Published on June 14, 2020
Current CEO at Ferrari, China
Giuseppe is the Current CEO at Ferrari, China and has over 25 years experience working in China. From 2004-9, he was CEO of Pirelli’s China Division before being promoted to CEO of APAC in 2009. Giuseppe then joined Ferrari as President and CEO of Far East Asia in 2013 before rejoining Pirelli as CEO of APAC for another three years in September 2014. Giuseppe has recently rejoined Ferrari in 2020 with full P&L responsibility of the China business. Read moreView Profile Page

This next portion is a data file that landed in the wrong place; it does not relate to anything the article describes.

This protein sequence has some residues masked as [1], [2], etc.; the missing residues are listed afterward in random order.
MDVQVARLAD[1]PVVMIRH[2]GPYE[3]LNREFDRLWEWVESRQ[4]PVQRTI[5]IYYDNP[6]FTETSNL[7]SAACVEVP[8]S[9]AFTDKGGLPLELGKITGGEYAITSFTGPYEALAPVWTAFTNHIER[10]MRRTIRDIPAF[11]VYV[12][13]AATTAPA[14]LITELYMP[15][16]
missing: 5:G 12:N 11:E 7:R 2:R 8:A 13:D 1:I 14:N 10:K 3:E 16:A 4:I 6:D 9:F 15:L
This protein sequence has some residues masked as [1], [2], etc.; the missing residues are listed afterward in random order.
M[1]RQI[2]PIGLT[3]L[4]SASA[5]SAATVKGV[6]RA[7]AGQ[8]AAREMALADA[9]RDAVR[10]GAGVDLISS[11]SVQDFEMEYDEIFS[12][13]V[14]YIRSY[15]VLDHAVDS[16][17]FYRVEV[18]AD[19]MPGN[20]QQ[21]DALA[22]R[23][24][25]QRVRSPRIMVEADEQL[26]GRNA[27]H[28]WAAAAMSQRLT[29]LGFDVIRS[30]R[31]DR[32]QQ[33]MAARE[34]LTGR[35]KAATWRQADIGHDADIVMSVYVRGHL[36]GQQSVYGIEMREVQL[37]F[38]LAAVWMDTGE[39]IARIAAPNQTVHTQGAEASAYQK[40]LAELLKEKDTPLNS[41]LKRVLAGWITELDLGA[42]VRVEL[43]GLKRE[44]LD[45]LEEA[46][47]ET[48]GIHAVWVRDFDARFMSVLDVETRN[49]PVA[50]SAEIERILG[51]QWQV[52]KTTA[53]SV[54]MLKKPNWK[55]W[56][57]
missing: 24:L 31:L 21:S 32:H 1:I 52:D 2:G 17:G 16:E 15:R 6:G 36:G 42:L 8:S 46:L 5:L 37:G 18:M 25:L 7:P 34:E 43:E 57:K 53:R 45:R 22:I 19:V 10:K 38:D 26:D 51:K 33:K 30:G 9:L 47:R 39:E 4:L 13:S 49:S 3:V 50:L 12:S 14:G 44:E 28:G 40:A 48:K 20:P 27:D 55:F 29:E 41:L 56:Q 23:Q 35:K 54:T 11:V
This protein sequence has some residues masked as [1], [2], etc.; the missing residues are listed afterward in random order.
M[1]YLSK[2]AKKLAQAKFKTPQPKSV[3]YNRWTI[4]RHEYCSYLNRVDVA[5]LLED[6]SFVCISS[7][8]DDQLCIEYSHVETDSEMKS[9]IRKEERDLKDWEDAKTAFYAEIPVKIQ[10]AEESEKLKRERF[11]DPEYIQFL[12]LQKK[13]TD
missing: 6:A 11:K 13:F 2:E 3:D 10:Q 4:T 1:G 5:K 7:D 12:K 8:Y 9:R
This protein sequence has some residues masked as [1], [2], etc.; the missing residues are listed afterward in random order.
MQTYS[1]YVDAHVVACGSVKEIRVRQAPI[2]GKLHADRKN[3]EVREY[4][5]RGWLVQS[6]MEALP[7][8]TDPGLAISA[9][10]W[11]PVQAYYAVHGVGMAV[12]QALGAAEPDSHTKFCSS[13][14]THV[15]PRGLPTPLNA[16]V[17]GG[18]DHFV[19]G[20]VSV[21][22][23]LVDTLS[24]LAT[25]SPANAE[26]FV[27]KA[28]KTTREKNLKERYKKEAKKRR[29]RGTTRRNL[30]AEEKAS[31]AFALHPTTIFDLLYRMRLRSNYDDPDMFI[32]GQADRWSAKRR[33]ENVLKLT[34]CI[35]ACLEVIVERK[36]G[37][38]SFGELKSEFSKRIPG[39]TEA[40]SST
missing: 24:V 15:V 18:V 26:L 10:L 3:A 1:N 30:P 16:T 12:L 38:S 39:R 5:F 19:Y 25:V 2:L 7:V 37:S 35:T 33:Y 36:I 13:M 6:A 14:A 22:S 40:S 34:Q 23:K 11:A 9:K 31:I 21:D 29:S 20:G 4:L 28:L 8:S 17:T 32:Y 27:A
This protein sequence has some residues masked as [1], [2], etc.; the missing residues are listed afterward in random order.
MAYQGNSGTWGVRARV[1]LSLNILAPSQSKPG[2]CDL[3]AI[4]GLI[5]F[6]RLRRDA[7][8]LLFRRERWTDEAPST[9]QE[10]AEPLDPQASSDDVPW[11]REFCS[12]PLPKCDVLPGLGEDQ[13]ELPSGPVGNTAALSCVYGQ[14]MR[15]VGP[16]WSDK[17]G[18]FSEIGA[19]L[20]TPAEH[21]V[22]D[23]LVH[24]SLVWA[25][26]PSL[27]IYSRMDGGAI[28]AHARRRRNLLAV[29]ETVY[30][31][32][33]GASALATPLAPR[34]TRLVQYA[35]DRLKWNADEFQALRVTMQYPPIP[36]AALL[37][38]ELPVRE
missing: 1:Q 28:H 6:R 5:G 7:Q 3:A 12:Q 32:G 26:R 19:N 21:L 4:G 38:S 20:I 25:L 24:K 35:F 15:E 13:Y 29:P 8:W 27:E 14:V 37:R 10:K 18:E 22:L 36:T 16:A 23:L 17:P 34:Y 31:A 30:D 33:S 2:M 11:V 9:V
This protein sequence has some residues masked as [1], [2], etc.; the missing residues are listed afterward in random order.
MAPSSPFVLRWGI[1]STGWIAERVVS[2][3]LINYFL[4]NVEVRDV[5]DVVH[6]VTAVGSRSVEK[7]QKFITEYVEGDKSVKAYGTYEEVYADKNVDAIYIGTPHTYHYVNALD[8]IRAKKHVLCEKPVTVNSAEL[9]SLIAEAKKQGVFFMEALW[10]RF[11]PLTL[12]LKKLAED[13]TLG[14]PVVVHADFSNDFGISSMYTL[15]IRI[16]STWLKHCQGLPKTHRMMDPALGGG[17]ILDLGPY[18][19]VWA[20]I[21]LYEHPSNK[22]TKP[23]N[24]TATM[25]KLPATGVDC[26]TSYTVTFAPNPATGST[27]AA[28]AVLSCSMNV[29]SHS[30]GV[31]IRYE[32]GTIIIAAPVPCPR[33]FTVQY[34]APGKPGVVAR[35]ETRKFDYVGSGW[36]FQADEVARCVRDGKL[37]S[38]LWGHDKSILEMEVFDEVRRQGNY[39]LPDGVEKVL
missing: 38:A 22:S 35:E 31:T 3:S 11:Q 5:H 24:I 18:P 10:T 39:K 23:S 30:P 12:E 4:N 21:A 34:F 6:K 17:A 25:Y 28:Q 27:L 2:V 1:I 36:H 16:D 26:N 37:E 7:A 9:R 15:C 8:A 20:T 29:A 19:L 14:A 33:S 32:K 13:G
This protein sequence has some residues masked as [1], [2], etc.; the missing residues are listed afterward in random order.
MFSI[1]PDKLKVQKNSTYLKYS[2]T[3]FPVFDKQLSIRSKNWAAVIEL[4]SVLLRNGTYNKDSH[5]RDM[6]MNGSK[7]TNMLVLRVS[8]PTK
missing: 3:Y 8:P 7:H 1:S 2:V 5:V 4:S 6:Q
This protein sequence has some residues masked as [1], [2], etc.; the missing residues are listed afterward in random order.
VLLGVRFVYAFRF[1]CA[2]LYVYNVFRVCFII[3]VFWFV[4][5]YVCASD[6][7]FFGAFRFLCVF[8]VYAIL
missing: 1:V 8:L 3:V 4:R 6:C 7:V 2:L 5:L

How is the expectation of the product and service different in China, versus the West?One difference is that, it being the first purchase, there is no background. Having no background means you have to regain your reputation, in a way. You are a brand, they know you, you are famous worldwide, but this is their first purchase. At the first purchase, you must be able to give it all. This is a little different because in other countries, especially Western developed countries and places such as Japan, which is a very well-developed country, they know what they are buying. To a certain extent it’s easier to satisfy them because they know that they are buying a set of values, behind the brands. The moment they buy the brands, they are much buying much more than the product; they are buying a status, as well. In China, they are buying a status, but the consistency and the quality of the product must be up to standard. Sorry if I am underlining this but, for us, this is a big challenge. We do this regularly because we are selling excellent products, excellent cars. But at the end of the day, sometimes, there is a scratch on the bumpers that happened during the transportation and nobody actually noticed or a small problem in sewing. Maybe a very few, small defects that, if you had them in Milan, they would go back and say, come on, I have these problems and they will say, sorry, I will repair it now. In China, this will damage your reputation in a much larger way. The net effect of a small defect is amplified in China, because it’s the first purchase and they are looking for perfection.Sometimes perfection is not possible. You must be perfect when you approach a new market. You must be really perfect and this is a challenge, for every brand.You mentioned how Japan is a well-developed country and, obviously, Europe and the US. Is that because of the culture and the heritage and the values of Ferrari are well-known, but also because the consumer knows and watches F1 where China is a younger demographic there? What is the reason?The reason is, simply, the exposure of your product to the market. China opened up in 1979 and we entered China in the late 80s, early 90s. We have less than 30 years of experience in China. While in Japan, we entered with the first model, 60 years ago. It’s mainly a matter of time and a matter of exposure of the Chinese consumer to all the Western values and iconic brands. Of course, it’s not because of ethnicity. The Chinese living in Europe or living in the US will have the same approach to the brand as an Italian or an American. It’s the matter of the people living in this country that, for a few decades, have been isolated from the rest of the world. The experience of the brand and the experience of the background behind the brand is limited.Do you see any major differences in the vehicles they prefer? The type of vehicle or the willingness to customize or personalize the vehicles more than the West?Again, I’ll go back to the difference between well-developed and developing countries. When you are in a developing country – and this is true for other markets, not only China, but South East Asia, India and other areas, such as Russia – when you buy a Ferrari, you want the typical, iconic Ferrari. So it must be a sports car, mostly red and, I would say, highly recognizable as a Ferrari. This is particularly true in these countries and, in other countries, there is a lot of sophistication. We have quite a broad range, with five or six different models; even more, sometimes. It depends on the special series. But, at the end of the day, we have a sports car, an extreme sports car.The main difference is that, although we do have a very sophisticated client in China, broadly speaking, as a perception of the overall market, the Ferrari is red and it is a very typical sports car. To a certain extent, they are less sophisticated in choosing the model and they have less requests for segmentation. From a producer and selling point of view, it’s more difficult to explain the segmentation of the different cars. They tend to perceive the Ferrari as a typical Ferrari. When I propose a GT that is, maybe, more drivable, less flashy, with a different color, mostly they tend to say, yes, okay, but this is not really a Ferrari. It is. The only difference is that it’s not the typical Ferrari that you see on movies. So it’s a slightly different approach, in terms of segmentation.
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